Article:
Today is Martin Luther King Jr. Day in the United States, the day we commemorate a great man who stood up for freedom and equality in our nation. He was a civil rights activist and Baptist preacher who is remembered often for his “I have a dream” speech delivered on August 28, 1963 during the March on Washington. At one point during this speech, King said:
“Let freedom ring. And when this happens, and when we allow freedom ring—when we let it ring from every village and every hamlet, from every state and every city, we will be able to speed up that day when all of God’s children—black men and white men, Jews and Gentiles, Protestants and Catholics—will be able to join hands and sing in the words of the old Negro spiritual: ‘Free at last! Free at last! Thank God Almighty, we are free at last!'”
We enjoy a lot of freedom in this country, and it is easy to think that we have achieved the dream King so passionately spoke of. But I know I must not become complacent and think that just because I am free the dream has been achieved for all. If I open my eyes I see that there are many for whom the dream is still but a hope for the future and not a reality of today.
There is a great song by Solomon Burke called “None of Us Are Free” that reminds me that as long as there are others in this country and in the world who are not free from prejudice and hatred, then I am not truly free.
And there are people still in darkness,
and they just can’t see the light.
If you don’t say it’s wrong then that says it right.
We got try to feel for each other, let our brother’s know that we care.
Got to get the message, send it out loud and clear.
If you just look around you,
you’re gonna see what I say.
Cause the world is getting smaller each passing day.
Now it’s time to start making changes,
and it’s time for us all to realize,
that the truth is shining real bright right before our eyes.
We are all united as members of the human race, and we must continue to strive for the freedom of all and not be content with our own individual freedom. Even where laws protect the civil liberties of people based on their race or religion, there is not true freedom if people harbor prejudice and hatred towards others in their hearts. Although all of God’s children are afforded freedom by law in the United States, there is still racial and religious prejudice that prevents Dr. King’s dream from becoming a reality. In the rest of the world, things are even worse.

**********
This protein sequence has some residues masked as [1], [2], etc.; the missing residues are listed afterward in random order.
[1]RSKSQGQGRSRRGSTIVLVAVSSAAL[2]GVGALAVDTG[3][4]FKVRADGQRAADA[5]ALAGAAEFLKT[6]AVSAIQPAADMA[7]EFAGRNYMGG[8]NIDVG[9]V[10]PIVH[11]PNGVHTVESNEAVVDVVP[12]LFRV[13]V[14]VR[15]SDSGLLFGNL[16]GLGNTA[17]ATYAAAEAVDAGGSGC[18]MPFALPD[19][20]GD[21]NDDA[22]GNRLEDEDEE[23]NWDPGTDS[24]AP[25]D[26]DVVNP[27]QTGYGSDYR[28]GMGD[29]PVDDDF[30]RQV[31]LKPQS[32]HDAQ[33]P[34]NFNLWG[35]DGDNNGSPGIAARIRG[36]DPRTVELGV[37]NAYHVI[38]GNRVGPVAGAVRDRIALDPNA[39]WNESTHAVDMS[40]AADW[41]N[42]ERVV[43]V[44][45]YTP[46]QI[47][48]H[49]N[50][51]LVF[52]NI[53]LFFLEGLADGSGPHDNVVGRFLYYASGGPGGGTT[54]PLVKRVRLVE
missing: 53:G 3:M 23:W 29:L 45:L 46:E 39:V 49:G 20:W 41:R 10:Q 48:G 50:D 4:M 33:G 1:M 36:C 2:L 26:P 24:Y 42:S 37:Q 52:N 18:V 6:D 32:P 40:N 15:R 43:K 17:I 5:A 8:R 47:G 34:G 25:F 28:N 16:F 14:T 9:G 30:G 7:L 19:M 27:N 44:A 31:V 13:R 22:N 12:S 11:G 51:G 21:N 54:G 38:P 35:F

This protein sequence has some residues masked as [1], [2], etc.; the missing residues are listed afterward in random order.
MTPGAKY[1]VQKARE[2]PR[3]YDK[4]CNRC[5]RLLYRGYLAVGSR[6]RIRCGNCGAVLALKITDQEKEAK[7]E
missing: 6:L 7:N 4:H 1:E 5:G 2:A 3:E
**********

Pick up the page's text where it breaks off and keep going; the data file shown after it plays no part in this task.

Throughout the world people are persecuted for not only their race but for their faith as well. Just last night I received a message from a friend asking me to pray for a pastor and his congregation in Tunisia who are in danger because of the government collapse as they may lose the little freedom to worship that they have now. In China, house churches are raided and Christians thrown in jail. In Pakistan, converting from Islam to Christianity is punishable by death. In many nations throughout the world Christianity is restricted or Christians are persecuted. In these countries, there is no freedom and the dream is but a hope for the future.
Are you free? Do you enjoy the freedom from being discriminated against because of your color or race? Do you enjoy the freedom to believe as you choose and to worship God as you desire? Do you think you are free? Has the dream been achieved and you can sit back and simply enjoy your freedom? Well, think again. As Solomon Burke, with back-up from the Blind Boys of Alabama, reminds us, “None of Us Are Free.”
But I share Martin Luther King Jr’s dream that one day we will all be free. If we each continue to desire and strive for freedom of our fellow man, then someday the dream will be more than just a hope for the future.